Most readers have probably heard of this wildly popular trilogy by now and, with the film adaptation of the first book in the series fast approaching, I thought that I’d finally find some time to see what all the fuss is about. In terms of story, The Hunger Games is comparable to a rather famous Japanese novel called Battle Royale, which was written by Koushun Takami(or Takami Koushun, whichever you prefer) in 1999. Both books feature a government orchestrated scenario in which young adults(all teenagers in the case of Battle Royale) are made to fight to the death. The fighting only ceases when one remains, and the only way to survive is to kill. In terms of basic plot, the similarities between these two stories was initially very striking. However, it became clear from the first chapter that The Hunger Games was a book less focused on violence and more on the struggles of one resilient girl named Katniss, whose character is likeable and endearing and a far cry away from the female stereotypes that tend to surface in literature. While the story itself was nothing new(atleast, not to those of use familiar with Battle Royale), the characters in the story were what really made this an overall good read.
Sixteen year-old Katniss Everdeen is the sole caretaker of her family, which consists of an emotionally unstable mother and a younger sister named Primrose. She inhabits one of the twelve districts of Panem, a country that is the remains of the North American continent in the distant future after it has been ravaged by war. The districts each have a specialty, with District 12’s(Katniss’s district) specialty being coal. As the story begins, readers are shown that this particular district is poverty stricken, leaving providers like Katniss and her friend Gale no choice but to hunt illegally in order to survive. The story opens on one such hunting trip, and the sense of foreboding that lingers between the pages leads readers to believe that it may well be the last hunting trip for quite some time as rampant poverty is not the only enemy of the people. There is the Hunger Games.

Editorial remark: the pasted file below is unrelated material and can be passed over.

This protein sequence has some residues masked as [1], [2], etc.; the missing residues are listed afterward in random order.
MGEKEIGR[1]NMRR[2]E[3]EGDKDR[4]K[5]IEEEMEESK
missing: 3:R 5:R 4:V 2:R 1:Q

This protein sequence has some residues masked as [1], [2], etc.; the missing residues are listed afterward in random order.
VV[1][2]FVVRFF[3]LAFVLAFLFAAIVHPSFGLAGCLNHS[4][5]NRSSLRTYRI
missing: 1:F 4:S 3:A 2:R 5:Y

The Hunger Games were established by the Capitol, which is the totalitarian government that rules over all of the twelve districts. They were made to serve as an example of the Capitol’s power as well as to dissuade rebellion. The rules are quite simple. Every year, boys and girls ages twelve through eighteen are entered into a lottery. The prize? A free ticket to the Capitol, a lavish make-over, and a one in twenty-four chance of never seeing home again. One boy and one girl are chosen at random from each district to participate in a staged war that is passed off as some sort of glorious game. Only one participant can survive, and the rewards benefit both the winner and their home district. The imprint of what they did to survive however is not so easily erased. Overall, The Hunger Games is a good read, and it is the characters that make it so. Katniss’s selfless sacrifice to save her sister from the horrors from the tournament, as well as the bizarre and budding relationships between her and her competitor Peeta, their mentor Haymitch, and the fashion consultant Cinna are really interesting to observe. The story holds no surprises for me, as once again I had seen a similar plot before which held a similar outcome. At some points, I was disappointed with the lack of attention shown at the true horror of what these games are. I understand that Young Adult books have an audience to keep in mind, but it wasn’t the lack of gore I was missing. Personally, I’ve never much cared for an excess of violence in any form of literature or media. Rather, it was the lack of narrative in regards to the subject that I found a little disappointing. Fortunately, this is but one in three books and I hold hope that Collins will pay more attention to the politics behinds the games, the history of Panem, and the emotional impact of the games on the districts and the main characters.
Final verdict: It’s a good book, and I see it making a fantastic movie. The paperback can be purchased at most stores for $8.99, so if you have some extra money or know a friend who owns this title pick it up and give it a try.